When choosing where to attend college, degree programs, reputation, legacy, and location play a large role in where you might apply. With over 3.2 million high school graduates attending college each fall, competition is fierce.
What you may not think about until after you receive that acceptance letter is where you are going to live. Unless you have friends or relatives in the area, finding student housing should be high on your to-do list.
Locating prime housing close to campus, near the building you will have a majority of classes in, or even the cafeteria is almost as competitive as getting into school.
Before you start your search, read on for some advice on how to find the best student housing.
Where Can I Live?
As you begin looking through pamphlets or searching online to find student housing, you will need to see if your campus has any requirements for your grade level.
Many 4-year universities require freshmen, and sometimes even sophomores, to live on campus for their first year or two. If you fit in this category, it will narrow your search considerably.
On-Campus Student Housing
Most campuses sport residences or dorms for their on-campus housing. Some have a general application that you put in, where you list your top preferences for dorm. If you have specific requests, such as a roommate, or co-ed vs. gender-separate dorm, you would include that as well.
Dorms have shared bathrooms, laundry rooms, and common rooms. Some might have study areas available for reservation.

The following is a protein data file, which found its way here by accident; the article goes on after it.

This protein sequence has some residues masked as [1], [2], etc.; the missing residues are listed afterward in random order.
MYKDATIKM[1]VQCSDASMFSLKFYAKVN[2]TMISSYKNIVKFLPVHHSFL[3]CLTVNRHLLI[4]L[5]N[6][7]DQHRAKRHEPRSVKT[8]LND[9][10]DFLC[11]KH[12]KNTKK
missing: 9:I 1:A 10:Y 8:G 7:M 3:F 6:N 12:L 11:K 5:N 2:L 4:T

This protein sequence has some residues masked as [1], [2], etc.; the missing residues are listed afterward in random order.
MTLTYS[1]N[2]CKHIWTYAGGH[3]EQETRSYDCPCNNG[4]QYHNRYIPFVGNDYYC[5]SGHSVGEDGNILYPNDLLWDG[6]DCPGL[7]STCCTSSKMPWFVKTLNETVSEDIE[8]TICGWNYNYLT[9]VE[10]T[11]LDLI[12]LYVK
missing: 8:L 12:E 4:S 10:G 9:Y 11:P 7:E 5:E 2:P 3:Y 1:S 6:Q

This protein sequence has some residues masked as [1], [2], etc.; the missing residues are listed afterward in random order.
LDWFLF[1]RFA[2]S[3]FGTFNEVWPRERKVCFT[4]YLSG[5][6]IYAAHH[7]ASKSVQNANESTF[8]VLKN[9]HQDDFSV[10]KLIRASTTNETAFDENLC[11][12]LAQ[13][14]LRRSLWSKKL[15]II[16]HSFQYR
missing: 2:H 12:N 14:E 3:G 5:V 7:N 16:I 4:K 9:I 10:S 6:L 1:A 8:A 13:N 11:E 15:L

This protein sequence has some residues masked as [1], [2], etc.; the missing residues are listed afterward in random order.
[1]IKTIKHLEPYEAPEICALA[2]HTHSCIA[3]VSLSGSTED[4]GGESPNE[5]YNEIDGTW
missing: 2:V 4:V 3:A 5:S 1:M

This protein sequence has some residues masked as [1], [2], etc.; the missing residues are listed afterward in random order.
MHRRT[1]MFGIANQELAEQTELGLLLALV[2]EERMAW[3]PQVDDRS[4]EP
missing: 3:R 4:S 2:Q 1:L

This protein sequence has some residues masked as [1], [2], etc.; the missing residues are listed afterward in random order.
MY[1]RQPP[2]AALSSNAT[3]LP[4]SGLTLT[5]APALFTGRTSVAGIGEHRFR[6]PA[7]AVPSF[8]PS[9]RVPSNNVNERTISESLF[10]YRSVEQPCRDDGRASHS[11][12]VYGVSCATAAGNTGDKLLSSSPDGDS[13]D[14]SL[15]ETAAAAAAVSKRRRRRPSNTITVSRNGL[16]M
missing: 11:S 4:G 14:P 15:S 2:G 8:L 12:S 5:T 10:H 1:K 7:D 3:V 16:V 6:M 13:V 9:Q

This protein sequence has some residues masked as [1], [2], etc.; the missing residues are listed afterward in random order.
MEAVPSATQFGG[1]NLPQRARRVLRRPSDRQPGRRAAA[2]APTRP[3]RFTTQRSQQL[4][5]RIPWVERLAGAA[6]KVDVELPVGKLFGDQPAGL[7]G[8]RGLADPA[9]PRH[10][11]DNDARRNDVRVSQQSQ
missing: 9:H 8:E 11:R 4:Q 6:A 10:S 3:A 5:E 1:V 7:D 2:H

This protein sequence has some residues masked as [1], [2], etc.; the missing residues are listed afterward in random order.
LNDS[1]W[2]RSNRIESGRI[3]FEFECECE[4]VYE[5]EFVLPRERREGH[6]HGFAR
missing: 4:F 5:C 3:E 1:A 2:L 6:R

If you live in a dorm, it’s expected that you purchase a cafeteria food package. While you may have a small refrigerator in your room, rarely do dorms have kitchens and cooking spaces available.
One of the biggest perks of dorm life is the location on or near campus, negating the need for a vehicle, as well as the social aspect of getting to know a lot of people very quickly. You also have an RA available to help as you get your feet under you.
Off-Campus Student Housing
Off-campus housing for college students has different perks than dorms. Many are less expensive, and you don’t have to purchase a cafeteria plan. Eating healthier is a plus when you can cook your meals.
Off-campus housing comes in several forms. Some areas have apartment complexes designated only for college students. They come with 2-3 rooms and have kitchens, bathrooms, and living spaces.
If the thought of dorm life overwhelms, finding a house with just a few roommates might appeal to you more. Finding a single room for rent is more likely than finding a single dorm room.
Families may also rent a room, a garage apartment, or a mother-in-law apartment behind their property. If this appeals to you, make sure you do your research and see if you can contact previous tenants.
Enjoy These Years
No matter your choice to live on or off-campus, or even a mixture of both during your college years, selecting the right student housing will be a small decision compared to thinking about your future. Take time to enjoy your experiences, whether living in a dorm or an apartment.
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